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Does It Matter Which Debts You Pay Off First?

How to Remove Nelnet Collections From Your Credit Report


  • What Debt Should I Pay Off First?
    • Back Child Support Payments
    • Owed Income Taxes
    • Car Title Loans
    • Missed Vehicle Payments
    • Missed Mortgage Payments
    • Defaulted Student Loans
    • Payday Loans
    • Medical Bills
    • Credit Card Balances
    • Collections

Having too many debts can be overwhelming. Which do you pay first? Does it matter?

Should you pay the creditor that screams the loudest first?

Not necessarily.

What Debt Should I Pay Off First?

While Dave Ramsey’s debt snowball suggests listing your debts from smallest to largest and paying them off in that order, some debts should take precedence over others because they can have worse consequences than others.

Here are bills you should pay off first because they can affect you the most:

Back Child Support Payments

Don’t pay child support and you could be found in contempt of court. That could land you in jail, have half your net wages garnished, and driver’s and professional licenses revoked.

A lien could be placed on your property, tax refund intercepted, and your car could be booted, among other things you don’t want. The only good news here is that tax liens are no longer reported on credit reports, so at least creditors won’t see it.

Owed Income Taxes

Owing the federal government money can leave you with high interest and fees, in addition to the original amount owed.

To resolve it, the feds may put a tax lien on your property, seize your property and garnish wages. Money in retirement accounts and other bank accounts you have may be claimed, and your home or vehicle may be sold to pay the debt.

Car Title Loans

These loans use your vehicle as collateral, usually with 30 days to repay the loan. They have high interest rates of 25 percent or more per month, equaling an annual rate of 300 percent.

Miss a payment and the lender can repossess the car. If you need your car to get to work, then getting the money for the loan will be that much harder.

The car may be sold at auction. To add insult to injury, you may be required to pay the difference between what the car is sold for and how much is left on the loan.

Missed Vehicle Payments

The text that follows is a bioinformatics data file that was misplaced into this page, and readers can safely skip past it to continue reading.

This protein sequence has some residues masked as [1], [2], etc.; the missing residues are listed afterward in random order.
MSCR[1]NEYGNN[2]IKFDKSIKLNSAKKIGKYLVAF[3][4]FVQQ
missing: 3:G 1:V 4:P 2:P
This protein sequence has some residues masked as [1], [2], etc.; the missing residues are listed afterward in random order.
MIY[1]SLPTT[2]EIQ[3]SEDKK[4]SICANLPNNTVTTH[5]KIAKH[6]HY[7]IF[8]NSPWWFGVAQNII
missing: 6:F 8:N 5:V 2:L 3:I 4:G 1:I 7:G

If you don’t have a title loan but are financing your car with an auto loan, paying late or missing a payment or two could cause the vehicle to be repossessed. You’d have to make the payments, along with late fees, to get it back.

Missed Mortgage Payments

Missing a mortgage payment is only behind missing a car payment because it takes longer to foreclose on a home than it does to repossess a car. A foreclosure takes an average of 19 months to process, giving you months to work out the problem.

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That can be enough time to pay the missed payments and late fees, or at least find another place to live. Your credit score will be terrible, making it hard to be a renter or get another home loan.

Defaulted Student Loans

A federal student loan is in default after about nine months of nonpayment. A credit score sill start dropping after the first missed payment, and will get worse until a collector takes over the account.

Fees and interest will be added. Up to 15 percent of your wages may be garnished and your tax refund can be intercepted without a lawsuit. If the lender files a lawsuit, they can be awarded a higher percentage of your wages.

If you can talk a collection agency down on the amount you pay off for a student loan, the original amount may still be listed on your credit report and the difference will be listed as a write-off. That could hurt your credit tremendously.

Payday Loans

With annual interest amortized at 400 percent or more, not paying a payday loan off quickly can leave you with a loan that is much higher than the amount you originally borrowed.

Stop paying and you could be taken to court or the account could be sent to a collection agency, which may sue you. Losing the case in court will put a judgment on your credit report, and wage garnishment may be ordered to collect. The judgment can stay on your credit report for 10 years or longer.

Medical Bills

Your medical provider may let some small bills go, such as for $40. But owe a few thousand dollars in medical bills and you should expect to hear from a medical collections agency after only a few months of nonpayment. Lawsuits and post-judgment collection could then occur.

Owe friends

Borrowing money from friends or family can be tricky in a few ways. Relationships can become difficult, and some people may not be as forgiving as others.

Some may sue you in small claims court. Just the threat of a lawsuit could ruin a long-term relationship. Be wary of borrowing from or loaning money to friends and family.

Credit Card Balances

Credit card bills and other unsecured loans that aren’t paid on time can only get worse over time.

After about six months the lender could charge the account off and give it to a collection agency or take you to court to collect. Either way, your credit score will drop.


Collection agencies are some of the last people you want to talk to when you’re in debt, but in reality they’re the least of your worries.

That’s because old debts are subject to the statute of limitations in your state. After seven years, it can’t be reported on your credit report and there’s nothing a collection agency can do then to get you to pay.

Fresh debt — along with paying just a small part of an old debt — allows collectors to take legal action against you. Paying part of an old debt resets the clock.

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